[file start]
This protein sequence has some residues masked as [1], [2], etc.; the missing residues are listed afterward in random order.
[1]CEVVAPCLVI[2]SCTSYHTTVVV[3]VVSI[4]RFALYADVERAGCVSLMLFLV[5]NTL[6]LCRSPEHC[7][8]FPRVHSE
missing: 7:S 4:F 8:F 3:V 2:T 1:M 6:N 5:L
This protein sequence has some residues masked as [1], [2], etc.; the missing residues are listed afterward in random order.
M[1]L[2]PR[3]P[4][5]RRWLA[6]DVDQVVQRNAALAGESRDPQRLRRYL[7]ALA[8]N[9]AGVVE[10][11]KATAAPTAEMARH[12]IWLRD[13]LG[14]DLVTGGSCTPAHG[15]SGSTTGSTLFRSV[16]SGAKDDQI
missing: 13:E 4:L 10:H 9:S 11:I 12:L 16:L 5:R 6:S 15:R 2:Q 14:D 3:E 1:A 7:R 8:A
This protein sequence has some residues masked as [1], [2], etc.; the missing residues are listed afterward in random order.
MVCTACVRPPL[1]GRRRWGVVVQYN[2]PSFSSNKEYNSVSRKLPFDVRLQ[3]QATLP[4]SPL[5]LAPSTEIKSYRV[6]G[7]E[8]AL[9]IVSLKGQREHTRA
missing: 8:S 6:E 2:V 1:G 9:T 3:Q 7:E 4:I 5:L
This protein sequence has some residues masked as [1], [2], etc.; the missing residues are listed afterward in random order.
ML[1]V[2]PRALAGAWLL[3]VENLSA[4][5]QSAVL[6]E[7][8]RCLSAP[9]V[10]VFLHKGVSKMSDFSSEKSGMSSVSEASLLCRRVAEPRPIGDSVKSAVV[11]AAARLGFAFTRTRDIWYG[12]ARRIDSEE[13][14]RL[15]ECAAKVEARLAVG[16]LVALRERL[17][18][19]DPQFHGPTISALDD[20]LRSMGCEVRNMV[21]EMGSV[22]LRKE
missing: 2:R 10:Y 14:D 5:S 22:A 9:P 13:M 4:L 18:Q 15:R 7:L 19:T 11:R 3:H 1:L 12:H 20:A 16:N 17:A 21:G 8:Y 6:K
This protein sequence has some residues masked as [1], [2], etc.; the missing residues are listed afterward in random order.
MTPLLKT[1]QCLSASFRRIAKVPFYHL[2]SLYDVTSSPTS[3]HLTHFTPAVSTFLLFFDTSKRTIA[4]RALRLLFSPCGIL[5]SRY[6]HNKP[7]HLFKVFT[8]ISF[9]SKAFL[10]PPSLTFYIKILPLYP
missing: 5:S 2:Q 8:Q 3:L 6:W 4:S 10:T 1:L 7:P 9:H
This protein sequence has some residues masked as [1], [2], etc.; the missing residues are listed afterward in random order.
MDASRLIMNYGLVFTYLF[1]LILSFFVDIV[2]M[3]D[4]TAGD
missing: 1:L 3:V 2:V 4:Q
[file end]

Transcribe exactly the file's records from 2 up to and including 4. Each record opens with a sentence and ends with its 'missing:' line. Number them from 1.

This protein sequence has some residues masked as [1], [2], etc.; the missing residues are listed afterward in random order.
M[1]L[2]PR[3]P[4][5]RRWLA[6]DVDQVVQRNAALAGESRDPQRLRRYL[7]ALA[8]N[9]AGVVE[10][11]KATAAPTAEMARH[12]IWLRD[13]LG[14]DLVTGGSCTPAHG[15]SGSTTGSTLFRSV[16]SGAKDDQI
missing: 13:E 4:L 10:H 9:S 11:I 12:L 16:L 5:R 6:S 15:R 2:Q 14:D 3:E 1:A 7:R 8:A
This protein sequence has some residues masked as [1], [2], etc.; the missing residues are listed afterward in random order.
MVCTACVRPPL[1]GRRRWGVVVQYN[2]PSFSSNKEYNSVSRKLPFDVRLQ[3]QATLP[4]SPL[5]LAPSTEIKSYRV[6]G[7]E[8]AL[9]IVSLKGQREHTRA
missing: 8:S 6:E 2:V 1:G 9:T 3:Q 7:E 4:I 5:L
This protein sequence has some residues masked as [1], [2], etc.; the missing residues are listed afterward in random order.
ML[1]V[2]PRALAGAWLL[3]VENLSA[4][5]QSAVL[6]E[7][8]RCLSAP[9]V[10]VFLHKGVSKMSDFSSEKSGMSSVSEASLLCRRVAEPRPIGDSVKSAVV[11]AAARLGFAFTRTRDIWYG[12]ARRIDSEE[13][14]RL[15]ECAAKVEARLAVG[16]LVALRERL[17][18][19]DPQFHGPTISALDD[20]LRSMGCEVRNMV[21]EMGSV[22]LRKE
missing: 2:R 10:Y 14:D 5:S 22:A 9:P 13:M 4:L 18:Q 15:R 7:L 19:T 11:R 3:H 1:L 12:H 20:A 16:N 17:A 21:G 8:Y 6:K